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Race ends with a burst of neon color




Gnarly Neon 5K participants were doused with color, not ice water, Saturday at the Bickle-Schmidt Sports Complex.

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Gnarly Neon 5K participants were doused with color, not ice water, Saturday at the Bickle-Schmidt Sports Complex.

The race wasn't about winning.

It was about having fun and there was a family festival atmosphere as participants gathered, some with children in tow others pushing strollers.

Three generations of Denise Orth's family were there. She and her daughter, Jessica States, participated last year. This year, they brought States' children Ana 12 and Donovan 3.

The color adds to the fun, Orth said.

Renee Hoffman's family also participated. She came with her daughter's family -- Trent and Mandy Fox and sons Kyzer, 8, and Izaac, 6. Mandy Fox ran an earlier race before joining the rest of the family.

"We just like to run, and the boys wanted to try something this time. We figured it was their pace," Hoffman said.

The run was organized by Jason Brines, Wichita, who founded Mobile GameDen, a mobile video-game arcade that offers Human Hamster Balls and laser tag.

Approximately 350 registered to participate, said Wendy Brines, Jason's wife and co-owner.

The run started with groups of 20.

It was family time for Dustin Rorabaugh and Angie Zimmerman who were in the first group to set off. Zimmerman walked at a leisurely pace pushing her daughter, Ava, 2, in her stroller. Their group also included 8-year-old twins Jaxon and Lakyn Zimmerman and Rorabaugh's father, Chris Rorabaugh.

"It's something the whole family can do together to be healthy," Angie Zimmerman said.

Some of the runners squealed with delight embracing the color as they passed through the first color station where handfuls of blue, green and orange powder were thrown in the air. Others skirted the colorful haze.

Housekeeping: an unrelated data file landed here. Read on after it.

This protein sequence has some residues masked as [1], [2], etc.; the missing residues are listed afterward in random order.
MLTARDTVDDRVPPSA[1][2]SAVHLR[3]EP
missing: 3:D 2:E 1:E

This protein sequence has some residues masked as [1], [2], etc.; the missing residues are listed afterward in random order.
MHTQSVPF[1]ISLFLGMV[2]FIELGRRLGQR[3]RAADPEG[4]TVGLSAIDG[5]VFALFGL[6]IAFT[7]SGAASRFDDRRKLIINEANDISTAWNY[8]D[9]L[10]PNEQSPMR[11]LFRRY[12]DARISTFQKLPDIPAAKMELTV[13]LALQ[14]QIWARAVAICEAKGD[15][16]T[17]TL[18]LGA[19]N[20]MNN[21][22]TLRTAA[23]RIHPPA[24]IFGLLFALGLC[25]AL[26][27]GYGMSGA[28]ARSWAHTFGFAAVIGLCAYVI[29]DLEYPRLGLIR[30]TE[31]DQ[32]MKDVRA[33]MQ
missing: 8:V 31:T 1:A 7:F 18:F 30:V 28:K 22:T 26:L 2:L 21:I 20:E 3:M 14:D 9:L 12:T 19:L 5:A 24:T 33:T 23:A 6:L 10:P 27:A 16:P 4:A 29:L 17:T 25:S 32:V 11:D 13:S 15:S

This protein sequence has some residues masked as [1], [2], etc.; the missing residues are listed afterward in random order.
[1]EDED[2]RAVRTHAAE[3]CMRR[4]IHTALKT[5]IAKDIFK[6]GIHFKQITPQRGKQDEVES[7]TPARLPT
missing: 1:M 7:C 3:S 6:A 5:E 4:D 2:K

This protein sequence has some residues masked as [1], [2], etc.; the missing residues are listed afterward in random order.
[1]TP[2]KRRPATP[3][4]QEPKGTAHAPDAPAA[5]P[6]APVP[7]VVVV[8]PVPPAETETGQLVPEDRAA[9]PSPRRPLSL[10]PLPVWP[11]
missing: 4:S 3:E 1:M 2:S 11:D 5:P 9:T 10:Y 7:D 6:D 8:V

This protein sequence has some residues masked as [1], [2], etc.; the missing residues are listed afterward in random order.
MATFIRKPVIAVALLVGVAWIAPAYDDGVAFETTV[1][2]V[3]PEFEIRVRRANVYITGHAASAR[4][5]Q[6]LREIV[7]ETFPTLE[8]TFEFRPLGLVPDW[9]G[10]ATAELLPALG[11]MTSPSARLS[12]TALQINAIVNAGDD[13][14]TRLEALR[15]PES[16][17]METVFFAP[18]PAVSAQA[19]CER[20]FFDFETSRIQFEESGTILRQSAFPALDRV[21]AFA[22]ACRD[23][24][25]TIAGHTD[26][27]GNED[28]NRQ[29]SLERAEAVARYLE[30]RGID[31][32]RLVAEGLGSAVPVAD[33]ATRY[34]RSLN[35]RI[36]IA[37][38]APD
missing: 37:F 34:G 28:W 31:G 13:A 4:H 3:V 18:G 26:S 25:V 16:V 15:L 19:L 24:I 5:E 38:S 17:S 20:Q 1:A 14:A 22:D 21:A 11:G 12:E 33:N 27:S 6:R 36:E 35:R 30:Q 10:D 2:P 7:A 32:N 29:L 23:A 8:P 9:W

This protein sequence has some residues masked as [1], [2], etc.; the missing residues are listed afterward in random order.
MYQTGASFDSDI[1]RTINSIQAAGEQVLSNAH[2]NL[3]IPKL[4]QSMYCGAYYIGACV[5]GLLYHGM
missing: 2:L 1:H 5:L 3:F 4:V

The powder is corn starch with food dye.

"It's totally biodegradable and non-toxic," Jason Brines said.

There were six color stations as participants made their way through the course.

Three color stations is typical, Jason Brines said.

Wendy graduated from Fort Hays State University, and "she said we're gonna make this a party," he said.

The object was to have fun not set times, but Richard Hodges, WaKeeney, was first to cross the finish line approximately 26 minutes after the event began.

This was Hodges' first 5K, but he was a runner in college.

"I've kept in pretty good shape," he said.

Hodges "looked like he slipped down the back side of rainbow," Jason Brines said as he congratulated Hodges.

Most of the participants started out wearing white Gnarly Neon 5K t-shirts.

By the end of the run, they were covered in color -- blue, green, pink, orange and yellow -- from their hair to their shoes.

Orth was among the final finishers.

"We're kind of slow, (but) we had a good time," she said.

The event concluded with a color party, where each participant gets a color packet to throw in the air at the same time.

"It looks like a Skittles factory exploded," Jason Brines said.